For a few years now, like clockwork, someone writes about how 3-on-3 in overtime would be the greatest advancement in NHL history, like a pill that simultaneously cures impotence and baldness and tastes like waffles. “It would lead to more scoring, which means fewer games would be decided by a shootout, the worst thing to happen in the world since that pill that simultaneously causes impotence and baldness and tastes like feet.”
This isn’t the first time 3-on-3 hockey has been examined; it was featured at the NHL’s Research, Development and Orientation camps in 2010 and 2011. The NHL wanted to be proactive and tested all kinds of rules in Toronto, but clearly everyone wants fewer games to be decided by a breakaway contest.
Here’s my problem with the entire concept of instituting 3-on-3 hockey in overtime in an effort to trim the number of games that go to shootouts – if everyone is aware that deciding games via a shootout is a bad idea, why isn’t the NHL and its GMs just, you know, abolishing the shootout altogether? Read the rest of this entry »
Personally, I’m a fan of Brendan Shanahan and the suspensions he’s handed out in the NHL this season. It’s a seriously tough job, and I think he’s done a good job finding the fine line of allowing players to hit and hit hard, while punishing those players who take cheap shots and put others in danger. Today he put out a video that highlights the difference between illegal checks to the head, and plain old hard hits.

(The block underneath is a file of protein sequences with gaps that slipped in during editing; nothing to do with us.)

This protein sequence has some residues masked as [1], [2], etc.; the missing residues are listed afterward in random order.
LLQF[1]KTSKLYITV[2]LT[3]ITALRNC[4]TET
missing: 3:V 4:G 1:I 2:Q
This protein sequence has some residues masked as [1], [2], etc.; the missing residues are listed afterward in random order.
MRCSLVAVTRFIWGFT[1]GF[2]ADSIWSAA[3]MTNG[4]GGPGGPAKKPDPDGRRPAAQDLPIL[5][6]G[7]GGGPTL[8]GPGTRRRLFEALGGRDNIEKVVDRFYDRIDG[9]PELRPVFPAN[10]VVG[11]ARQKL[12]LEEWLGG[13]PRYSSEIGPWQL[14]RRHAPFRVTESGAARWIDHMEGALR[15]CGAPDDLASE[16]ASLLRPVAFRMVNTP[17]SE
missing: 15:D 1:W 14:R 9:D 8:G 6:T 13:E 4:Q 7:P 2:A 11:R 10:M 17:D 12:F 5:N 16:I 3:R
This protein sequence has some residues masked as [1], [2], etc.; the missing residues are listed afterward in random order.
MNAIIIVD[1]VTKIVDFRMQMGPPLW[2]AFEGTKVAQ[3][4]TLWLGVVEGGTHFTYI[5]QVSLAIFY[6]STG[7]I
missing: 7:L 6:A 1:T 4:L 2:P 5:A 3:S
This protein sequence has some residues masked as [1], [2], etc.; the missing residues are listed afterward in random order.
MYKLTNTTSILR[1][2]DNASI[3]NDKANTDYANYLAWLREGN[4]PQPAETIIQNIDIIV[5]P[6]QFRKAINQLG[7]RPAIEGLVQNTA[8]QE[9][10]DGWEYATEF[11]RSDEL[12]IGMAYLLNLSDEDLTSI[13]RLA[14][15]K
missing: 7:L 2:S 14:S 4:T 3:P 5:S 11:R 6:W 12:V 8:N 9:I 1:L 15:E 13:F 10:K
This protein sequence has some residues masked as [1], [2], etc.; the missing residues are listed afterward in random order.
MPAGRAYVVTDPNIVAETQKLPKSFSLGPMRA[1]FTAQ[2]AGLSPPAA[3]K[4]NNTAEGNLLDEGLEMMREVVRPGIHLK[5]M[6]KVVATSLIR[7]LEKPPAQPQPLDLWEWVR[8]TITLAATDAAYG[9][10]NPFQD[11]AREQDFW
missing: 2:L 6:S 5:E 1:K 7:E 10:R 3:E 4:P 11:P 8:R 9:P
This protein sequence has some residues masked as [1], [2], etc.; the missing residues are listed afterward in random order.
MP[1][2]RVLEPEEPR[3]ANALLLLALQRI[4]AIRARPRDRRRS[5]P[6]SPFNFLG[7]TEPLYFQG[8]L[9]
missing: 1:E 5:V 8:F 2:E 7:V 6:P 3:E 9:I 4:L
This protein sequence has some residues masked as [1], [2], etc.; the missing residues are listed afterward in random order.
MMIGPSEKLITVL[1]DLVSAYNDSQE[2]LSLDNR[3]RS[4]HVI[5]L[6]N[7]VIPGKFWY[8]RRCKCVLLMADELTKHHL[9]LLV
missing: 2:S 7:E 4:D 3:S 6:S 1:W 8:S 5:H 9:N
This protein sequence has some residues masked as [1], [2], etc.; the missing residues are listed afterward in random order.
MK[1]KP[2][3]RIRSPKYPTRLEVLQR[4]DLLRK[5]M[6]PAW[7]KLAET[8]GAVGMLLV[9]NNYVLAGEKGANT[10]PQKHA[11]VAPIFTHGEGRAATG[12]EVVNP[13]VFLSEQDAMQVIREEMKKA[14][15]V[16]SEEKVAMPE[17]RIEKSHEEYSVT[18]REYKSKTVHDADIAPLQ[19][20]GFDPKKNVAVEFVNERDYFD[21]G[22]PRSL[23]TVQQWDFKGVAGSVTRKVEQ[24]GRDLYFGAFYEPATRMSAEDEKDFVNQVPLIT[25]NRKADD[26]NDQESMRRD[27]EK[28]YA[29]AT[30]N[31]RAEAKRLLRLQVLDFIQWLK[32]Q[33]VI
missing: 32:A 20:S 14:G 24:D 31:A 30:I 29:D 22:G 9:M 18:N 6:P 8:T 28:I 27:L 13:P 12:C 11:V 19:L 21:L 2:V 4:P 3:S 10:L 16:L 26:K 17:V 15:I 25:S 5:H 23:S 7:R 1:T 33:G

I get the impression, thanks to Twitter, that people think that every time a player’s head gets touched there should be a suspension. The reality is, if the head isn’t targeted or the principle point of contact, it’s not up for suspension, because you try to throw a body check and avoid head contact entirely. The way bodies are built makes that difficult.
Anyway, I wanted to share this so hopefully some hockey fans would gain a clearer understanding of what’s allowed, and what isn’t in the NHL.
I suppose the hybrid icing rule being used in the AHL right now really isn’t that complicated, but any time you give referees more leeway to make judgement calls, you open them up to an increased level of scrutiny.
Still, that’s a small price to play for the bump in safety, as Taylor Fedun and Kurtis Foster – both of whom have snapped a femur racing for pucks versus on-rushing forwards – would likely agree.
The new rule basically states that if a d-man is trying to out-race an opponent to touch the puck for an icing, and seems likely to get there first, the linesman can blow the play dead – icing – before there can be a potentially dangerous collision. The decision is made by the linesman when the two men reach the faceoff dots in the d-zone (if you’re going to call this rule, I say we put a thin line on the ice there).
It’s an idea hockey fans have kicked around for awhile – if my memory serves me right, I believe well-respected hockey reporter Bob McKenzie has been a proponent of this for quite some time:
The Swedish Elite League has now made it legal to kick the puck in the net with your skate. All forms of off-the-skate-and-in are permitted, as long as your blade doesn’t leave the ice (for safety purposes). The guy in the picture at the top of this post may want to get that leg down just a touch.
Thanks to Linus Hugosson for the head’s up:
Swedish Elite League has decided to allow goals via skates, even with kicking motion, as long as the skate stays on the ice. @sean_leahy